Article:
I kept ds' placenta. We lived in CA at the time and knew we wouldn't be there forever, so we just kept it in the freezer. We moved it with us to CO, and when we bought our house, we planted it under a tree. We're planning to do the same with the next baby's placenta. I'd like to have at least 3 kids (total), and we're about to launch into some *major* landscaping projects... we just need to remember to leave a few places for the placenta trees yet to come.

I can't report on how the tree's doing yet, because it was planted in the fall. But our soil is pretty crappy, and the tree is going to be pretty big (it's a catalpa). So I'm not too worried that it will get burned.
post #12 of 37
Quote:
Originally posted by citizenfong
Hey, Pam, I knew someone had posted this before...I knew I wasn't making it up! How do I go about doing this? Dh and I have laughed about calling up the fire department and saying, "Hey! I got this here placenta...y'all want it?"

Call the local sherriff's office. Ask for their search & rescue team manager.
post #13 of 37
if anyone told you you could not have your placenta, they were lying to you.

all you do is sign a simple paper.

we have our still from ds's birth (we rent and have no real place to plant it... who knows what we'll end up doing with it.)


a lot of women eat their placenta. it is not a modern thing, rather a rich tradition handed to us by our mammal relatives. it is not uncommon in asian countries and europe even today. i have posted my reasons for planning to eat mine (in june) over & over so ill just link you to my web log if thats ok :LOL

http://www.xanga.com/item.aspx?tab=w...y&uid=59970406

tabitha
post #14 of 37
When I had my DS, they told us that they (the hospital) sold them to cosmetic companies to make things out of (EWWWW!!!) Doubly glad I don't wear make up now, lol. You should definitely have a right to keep yours if you so choose.
post #15 of 37
I also have donated one placenta to a local Search & Rescue team. My Bradley instructor's brother was the team leader and welcomed all the donations. I have another placenta in my freezer. It has been moved once and is about to be moved again. My hubby thinks I'm strange for toting it around from place to place. But when we are settled once and for all, I will bury it and plant a tree.

Susan
post #16 of 37
"When I had my DS, they told us that they (the hospital) sold them to cosmetic companies to make things out of (EWWWW!!!)"

I have seen placenta listed as an ingredient on some upscale shampoos.

Susan
post #17 of 37
My hospital asked if I wanted to keep mine. I didn't know what I'd do with it, so I declined. This time I'm planning to eat it, or at least take a bite. (Dh doesn't think I'll do it! )

I hear it's standard procedure to give them to the pathology lab for routine studies, then they get tossed. Maybe some hospitals won't let you have it at all.

T
I hear that most hospitals have a rule of "If we remove it from your body, it's our property." (I guess this does not apply to babies, though some hospitals make you wonder, the way they take them away when they want and make rules about how and when they can be fed!) But if you get your arm amputated there is no way you're taking it home with you. Though I'd like to see that rule changed...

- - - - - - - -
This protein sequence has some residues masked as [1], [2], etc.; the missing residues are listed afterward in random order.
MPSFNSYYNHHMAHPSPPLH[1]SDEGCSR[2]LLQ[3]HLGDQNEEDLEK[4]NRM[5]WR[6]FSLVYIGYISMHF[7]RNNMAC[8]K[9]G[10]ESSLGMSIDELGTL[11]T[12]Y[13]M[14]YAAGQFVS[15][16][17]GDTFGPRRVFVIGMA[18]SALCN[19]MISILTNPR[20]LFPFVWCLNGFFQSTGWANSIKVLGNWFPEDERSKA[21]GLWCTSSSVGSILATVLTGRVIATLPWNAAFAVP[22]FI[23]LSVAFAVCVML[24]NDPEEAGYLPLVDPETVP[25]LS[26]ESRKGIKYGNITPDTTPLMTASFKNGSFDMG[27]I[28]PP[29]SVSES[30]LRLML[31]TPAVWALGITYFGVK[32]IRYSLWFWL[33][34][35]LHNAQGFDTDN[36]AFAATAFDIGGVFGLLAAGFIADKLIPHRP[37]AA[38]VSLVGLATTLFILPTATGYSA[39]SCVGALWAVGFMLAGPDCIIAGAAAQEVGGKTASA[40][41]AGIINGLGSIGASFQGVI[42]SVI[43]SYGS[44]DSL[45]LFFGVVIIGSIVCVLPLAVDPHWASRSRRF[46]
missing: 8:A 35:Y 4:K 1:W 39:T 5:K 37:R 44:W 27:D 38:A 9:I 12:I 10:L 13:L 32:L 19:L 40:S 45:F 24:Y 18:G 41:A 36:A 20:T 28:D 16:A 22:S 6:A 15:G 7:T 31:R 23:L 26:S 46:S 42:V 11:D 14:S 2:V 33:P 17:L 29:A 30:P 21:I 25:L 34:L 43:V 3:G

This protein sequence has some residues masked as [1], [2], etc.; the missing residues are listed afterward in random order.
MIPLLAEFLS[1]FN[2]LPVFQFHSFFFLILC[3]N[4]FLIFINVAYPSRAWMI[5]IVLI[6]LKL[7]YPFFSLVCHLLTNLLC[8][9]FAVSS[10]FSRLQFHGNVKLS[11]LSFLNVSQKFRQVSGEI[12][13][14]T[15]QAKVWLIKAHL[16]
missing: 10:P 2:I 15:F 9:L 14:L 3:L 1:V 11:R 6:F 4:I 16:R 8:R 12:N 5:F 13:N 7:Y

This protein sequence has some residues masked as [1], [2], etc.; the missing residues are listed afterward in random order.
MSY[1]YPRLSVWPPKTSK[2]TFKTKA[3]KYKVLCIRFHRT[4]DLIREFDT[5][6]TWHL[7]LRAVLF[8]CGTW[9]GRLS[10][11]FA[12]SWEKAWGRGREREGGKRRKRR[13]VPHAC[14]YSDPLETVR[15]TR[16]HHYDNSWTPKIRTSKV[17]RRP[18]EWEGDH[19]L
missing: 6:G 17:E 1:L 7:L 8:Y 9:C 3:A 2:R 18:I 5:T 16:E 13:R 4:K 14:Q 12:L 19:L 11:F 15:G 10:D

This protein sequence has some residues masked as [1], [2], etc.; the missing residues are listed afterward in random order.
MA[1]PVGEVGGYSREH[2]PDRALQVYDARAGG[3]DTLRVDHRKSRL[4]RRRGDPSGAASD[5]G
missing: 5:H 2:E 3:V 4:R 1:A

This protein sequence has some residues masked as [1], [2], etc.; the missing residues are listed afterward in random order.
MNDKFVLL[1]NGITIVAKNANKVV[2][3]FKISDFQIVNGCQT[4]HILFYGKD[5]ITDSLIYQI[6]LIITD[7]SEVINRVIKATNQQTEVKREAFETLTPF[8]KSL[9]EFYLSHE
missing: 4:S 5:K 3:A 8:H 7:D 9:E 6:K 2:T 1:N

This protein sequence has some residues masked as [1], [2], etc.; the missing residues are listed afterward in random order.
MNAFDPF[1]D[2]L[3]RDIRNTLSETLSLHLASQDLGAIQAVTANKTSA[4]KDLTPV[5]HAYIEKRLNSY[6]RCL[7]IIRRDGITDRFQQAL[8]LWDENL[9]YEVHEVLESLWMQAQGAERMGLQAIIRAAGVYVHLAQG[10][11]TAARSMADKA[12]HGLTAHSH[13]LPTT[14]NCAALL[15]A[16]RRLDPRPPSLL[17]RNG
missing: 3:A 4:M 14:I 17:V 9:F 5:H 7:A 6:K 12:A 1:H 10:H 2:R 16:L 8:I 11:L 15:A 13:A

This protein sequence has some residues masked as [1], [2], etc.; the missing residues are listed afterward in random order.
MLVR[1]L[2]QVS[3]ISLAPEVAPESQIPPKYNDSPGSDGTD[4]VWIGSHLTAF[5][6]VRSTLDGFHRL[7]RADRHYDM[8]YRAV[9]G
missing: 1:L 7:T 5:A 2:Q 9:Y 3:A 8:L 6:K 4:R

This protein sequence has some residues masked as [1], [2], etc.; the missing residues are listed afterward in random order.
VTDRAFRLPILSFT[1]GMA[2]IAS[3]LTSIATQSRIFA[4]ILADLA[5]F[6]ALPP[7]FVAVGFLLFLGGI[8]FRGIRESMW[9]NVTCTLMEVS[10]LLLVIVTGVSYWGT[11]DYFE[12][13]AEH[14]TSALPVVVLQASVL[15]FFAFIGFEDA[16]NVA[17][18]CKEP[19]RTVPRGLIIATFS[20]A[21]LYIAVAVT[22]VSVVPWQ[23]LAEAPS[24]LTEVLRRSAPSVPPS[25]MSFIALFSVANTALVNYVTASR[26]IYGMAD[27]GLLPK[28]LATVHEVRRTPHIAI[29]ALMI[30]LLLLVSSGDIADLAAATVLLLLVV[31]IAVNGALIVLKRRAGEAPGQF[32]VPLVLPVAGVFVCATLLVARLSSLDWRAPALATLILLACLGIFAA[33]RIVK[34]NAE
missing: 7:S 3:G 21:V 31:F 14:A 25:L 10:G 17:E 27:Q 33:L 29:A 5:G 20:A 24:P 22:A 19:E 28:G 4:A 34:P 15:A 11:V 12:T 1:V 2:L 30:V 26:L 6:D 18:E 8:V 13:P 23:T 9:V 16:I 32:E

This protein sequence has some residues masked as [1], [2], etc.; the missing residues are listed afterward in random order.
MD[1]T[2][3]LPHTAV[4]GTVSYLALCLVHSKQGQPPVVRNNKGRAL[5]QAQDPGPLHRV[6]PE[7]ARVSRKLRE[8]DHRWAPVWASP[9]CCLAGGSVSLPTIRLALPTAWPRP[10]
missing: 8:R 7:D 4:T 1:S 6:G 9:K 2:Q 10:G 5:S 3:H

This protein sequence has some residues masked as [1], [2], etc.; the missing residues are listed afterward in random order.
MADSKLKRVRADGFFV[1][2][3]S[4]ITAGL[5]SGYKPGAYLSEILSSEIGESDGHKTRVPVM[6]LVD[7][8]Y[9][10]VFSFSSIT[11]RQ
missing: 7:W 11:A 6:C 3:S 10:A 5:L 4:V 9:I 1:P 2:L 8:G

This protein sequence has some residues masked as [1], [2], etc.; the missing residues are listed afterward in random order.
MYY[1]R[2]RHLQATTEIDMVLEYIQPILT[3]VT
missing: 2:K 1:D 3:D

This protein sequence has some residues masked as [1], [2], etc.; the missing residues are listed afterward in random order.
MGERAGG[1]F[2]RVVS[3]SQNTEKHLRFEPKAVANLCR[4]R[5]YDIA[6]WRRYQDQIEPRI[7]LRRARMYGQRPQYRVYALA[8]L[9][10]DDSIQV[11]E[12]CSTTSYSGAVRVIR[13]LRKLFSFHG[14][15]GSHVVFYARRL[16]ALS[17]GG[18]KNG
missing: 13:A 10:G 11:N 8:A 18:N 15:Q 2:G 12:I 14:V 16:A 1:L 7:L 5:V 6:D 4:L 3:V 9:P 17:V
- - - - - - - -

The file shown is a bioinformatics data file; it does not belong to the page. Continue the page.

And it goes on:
The rule also affects women who miscarry. They want the fetal remains for a memorial service; the hospital puts them in the incinerator.
post #18 of 37
I also planted my ds's placenta. We buried it at my mother's house-under her flower garden. I too was worried that it would be put into shampoo. The idea of eating the placenta is very interesting to me. I know that I could not stomach eating it cooked. I have heard that some women dry it and then crush it up into pill containers. They then take it once a day-like a vitamin. If anyone has any detailed info about how to do this, I would love to hear it.
post #19 of 37
DD's placenta was thrown into the Atlantic Ocean in a prayful way to commemorate a friend who drown a few days after dd's birth. I suppose it became nourishing food for some fishes-- that what I like to think.
DS's stayed in the freezer for a loooooooong time, then when we moved and had to clean out the freezer, we planted it under a tree in a National Forest-- we sang songs of thanks and added crystals into the hole with it.
Mystery 3 is due here pretty soon. I live in a town where many moms make placenta prints and have a placenta reading before doing anything else with it. I feel I would like both of those done and then freeze it for a while..
post #20 of 37
they wouldn't let me have mine either (biohazard blah blah) luckily I had a quick powwow with the head of L&D when I was admitted (i circled the tissue disposal section and wrote my own instrctions). So I reminded them that they'd agreed. Since DD's twin had died at 22 weeks, I had her remains and both placentas sent for cremation. They complained a bit, but when my first ds was stillborn they "forgot" to do the autopsy - so they went along out of institutional guilt, I think.

Many hospitals have gotten better about remains, but not consistenly so before 20 weeks. In our state home burial is legal, so it's stupid they won't let you take what's yours.

what a placenta reading like? Sounds almost Roman!